In a typical race, there is a designated course, markers along the route making it near impossible to get lost, and aid stations with overzealous volunteers handing out water, Gatorade, and a post-run beer. But The Speed Project is not that. Boasting #NORULES and #NOSPECTATORS on their Instagram account, The Speed Project is a six-person cannonball-style relay race from the Santa Monica Pier to Las Vegas. It doesn’t matter how you get there, the only thing that matters is getting there first.
This is the story of how Daddy Braddy’s Stallions, a team consisting of Fleet Feet Racing Team member Andrew Rylaarsdam, Fleet Feet Lakeview manager Jamie Hershfang, and Matt Wiersum, Lancy Cundy, Brad Ryland, and Candice Schneider of the Minneapolis based Mill City Running not only won the race but set the record in an event straight out of a Hunter S. Thompson novel.
“It’s just a total free-for-all. You get to choose when you handoff from one person to the other and your own route,” said Andrew Rylaarsdam, still riding the high of the win.
Unlike similar long-distance relay races where all teams follow the same route and there are specific premeasured segments, in The Speed Project, teams are able to plan and devise a route between the two cities and rotate runners as often as they’d like. Typically, about 50 teams are invited to compete, this year there were only 30 due to Covid restrictions.
“Our team captain, Matt, spent a lot of time making our route. The number of logistics and planning that went into it was above me,” said Jamie Hershfang, one of two women on the team. “So kudos to him for that. They have a suggested route that's 340 miles and we cut it down, probably close to 280 miles”
The team decided to split their six-person team into two teams of three. They would then share “shifts” where one team would run while the other would rest for a total of six shifts each. One group of three was more road running dominant while the other focused on the trail sections.
“While we were resting, we could ride along in the RV. While we were on our shift, we would trade-off between the three of us, usually a pretty quick turnaround; three to five minutes apiece,” explained Andrew.
“Getting out of downtown Los Angeles was a little crazy, just the traffic,” added Jamie. “That consisted of most of the longer segments of about three miles. After that, we cut it down pretty quickly.”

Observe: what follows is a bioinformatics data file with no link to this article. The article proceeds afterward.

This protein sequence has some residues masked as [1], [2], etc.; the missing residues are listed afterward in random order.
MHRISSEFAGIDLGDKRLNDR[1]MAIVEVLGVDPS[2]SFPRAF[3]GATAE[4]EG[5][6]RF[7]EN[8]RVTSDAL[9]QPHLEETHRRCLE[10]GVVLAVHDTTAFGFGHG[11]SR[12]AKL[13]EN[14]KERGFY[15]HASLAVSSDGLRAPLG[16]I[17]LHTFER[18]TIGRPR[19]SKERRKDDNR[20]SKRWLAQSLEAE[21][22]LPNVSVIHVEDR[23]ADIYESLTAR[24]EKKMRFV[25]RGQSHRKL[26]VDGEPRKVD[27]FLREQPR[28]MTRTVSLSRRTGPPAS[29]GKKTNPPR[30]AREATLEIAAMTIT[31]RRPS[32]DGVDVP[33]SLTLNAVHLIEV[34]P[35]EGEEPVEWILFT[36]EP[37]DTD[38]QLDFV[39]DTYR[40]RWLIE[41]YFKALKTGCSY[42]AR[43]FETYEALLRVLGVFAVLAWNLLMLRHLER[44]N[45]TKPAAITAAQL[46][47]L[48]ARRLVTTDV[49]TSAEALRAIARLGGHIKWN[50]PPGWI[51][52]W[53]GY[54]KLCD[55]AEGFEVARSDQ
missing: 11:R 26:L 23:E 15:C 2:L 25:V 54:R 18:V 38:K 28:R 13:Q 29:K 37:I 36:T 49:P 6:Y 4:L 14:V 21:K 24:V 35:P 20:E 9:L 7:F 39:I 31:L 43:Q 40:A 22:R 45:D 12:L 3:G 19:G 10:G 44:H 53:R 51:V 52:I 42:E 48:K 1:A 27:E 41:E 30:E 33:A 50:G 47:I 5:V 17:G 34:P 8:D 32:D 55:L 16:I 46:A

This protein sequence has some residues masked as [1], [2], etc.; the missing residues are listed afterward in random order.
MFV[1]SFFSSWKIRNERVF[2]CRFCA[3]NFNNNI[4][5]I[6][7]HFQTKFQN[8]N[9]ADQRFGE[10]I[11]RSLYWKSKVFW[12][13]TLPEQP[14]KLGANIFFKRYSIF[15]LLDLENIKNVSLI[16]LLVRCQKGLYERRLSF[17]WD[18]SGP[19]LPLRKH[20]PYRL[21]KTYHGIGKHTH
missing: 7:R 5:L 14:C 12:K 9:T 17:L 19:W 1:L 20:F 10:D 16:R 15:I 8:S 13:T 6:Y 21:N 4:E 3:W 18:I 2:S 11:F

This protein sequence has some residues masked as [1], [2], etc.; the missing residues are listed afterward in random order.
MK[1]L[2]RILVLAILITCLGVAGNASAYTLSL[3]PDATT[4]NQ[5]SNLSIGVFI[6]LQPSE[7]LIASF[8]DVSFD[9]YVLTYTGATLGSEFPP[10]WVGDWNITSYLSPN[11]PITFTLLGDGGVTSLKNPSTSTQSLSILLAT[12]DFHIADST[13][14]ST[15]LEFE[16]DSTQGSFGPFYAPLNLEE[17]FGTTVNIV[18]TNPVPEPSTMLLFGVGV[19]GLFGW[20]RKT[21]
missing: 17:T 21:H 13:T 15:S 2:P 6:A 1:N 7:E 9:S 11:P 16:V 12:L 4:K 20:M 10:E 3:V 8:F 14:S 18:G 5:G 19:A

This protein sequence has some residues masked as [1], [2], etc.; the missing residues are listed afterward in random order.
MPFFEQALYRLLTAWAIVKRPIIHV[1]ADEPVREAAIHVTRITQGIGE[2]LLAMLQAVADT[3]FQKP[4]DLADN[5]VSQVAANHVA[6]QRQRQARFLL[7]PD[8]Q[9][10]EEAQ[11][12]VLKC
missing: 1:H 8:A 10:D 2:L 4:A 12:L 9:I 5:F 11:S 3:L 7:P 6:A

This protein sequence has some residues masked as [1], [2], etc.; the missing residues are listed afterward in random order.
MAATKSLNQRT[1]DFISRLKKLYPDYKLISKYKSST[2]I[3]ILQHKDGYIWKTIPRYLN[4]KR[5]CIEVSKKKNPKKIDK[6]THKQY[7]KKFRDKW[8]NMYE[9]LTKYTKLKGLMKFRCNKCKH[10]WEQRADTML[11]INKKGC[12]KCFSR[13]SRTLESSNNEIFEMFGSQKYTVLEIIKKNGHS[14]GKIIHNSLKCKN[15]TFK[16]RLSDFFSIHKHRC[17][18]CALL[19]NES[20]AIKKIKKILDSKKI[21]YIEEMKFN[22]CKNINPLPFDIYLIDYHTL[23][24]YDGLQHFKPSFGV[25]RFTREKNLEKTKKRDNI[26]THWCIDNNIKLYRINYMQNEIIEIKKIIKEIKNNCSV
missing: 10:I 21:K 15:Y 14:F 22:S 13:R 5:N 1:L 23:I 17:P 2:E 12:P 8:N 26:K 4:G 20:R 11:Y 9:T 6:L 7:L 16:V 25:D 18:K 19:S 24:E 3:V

The alluring mystique of this race is that it is unsanctioned. There are no road closures. Runners and their accompanying vehicles must navigate the bustling city streets. When there is infamous L.A. traffic, the runners and crew must adapt and work their way through it. For Daddy Braddy’s Stallions, the meandering traffic was simply a warm-up.
“The support vehicles kept getting stuck in traffic and couldn't get ahead of the runner to change out runners. However, we had a solution,” said Lance Cundy. “We had a bike with us, so two runners went back and forth, one on the bike and one running until we cleared out of the traffic jam and could resume our normal runner exchanges. I never expected to be cycling during the race, but it ended up being a necessary thing.”
The team's prior proper planning and ability to adjust as the punches were thrown proved to be a winning combination.
“Our team approached the event with a plan to execute. We went in with a tight game plan including an incredible route, running schedule, and a crew that was prepared to solve the curveballs that came our way,” said Brad Ryland, also known as Daddy Braddy.
Daddy Braddy’s Stallions success can’t just be bestowed upon the incredibly gritty runners but to the unstoppable crew. The six crew members circumnavigated through the San Gabriel mountains and Death Valley, well through the night all while providing the runners with food, water and physical, and emotional support. Without a functioning crew, the team would be incomplete, or worse, stranded and exhausted.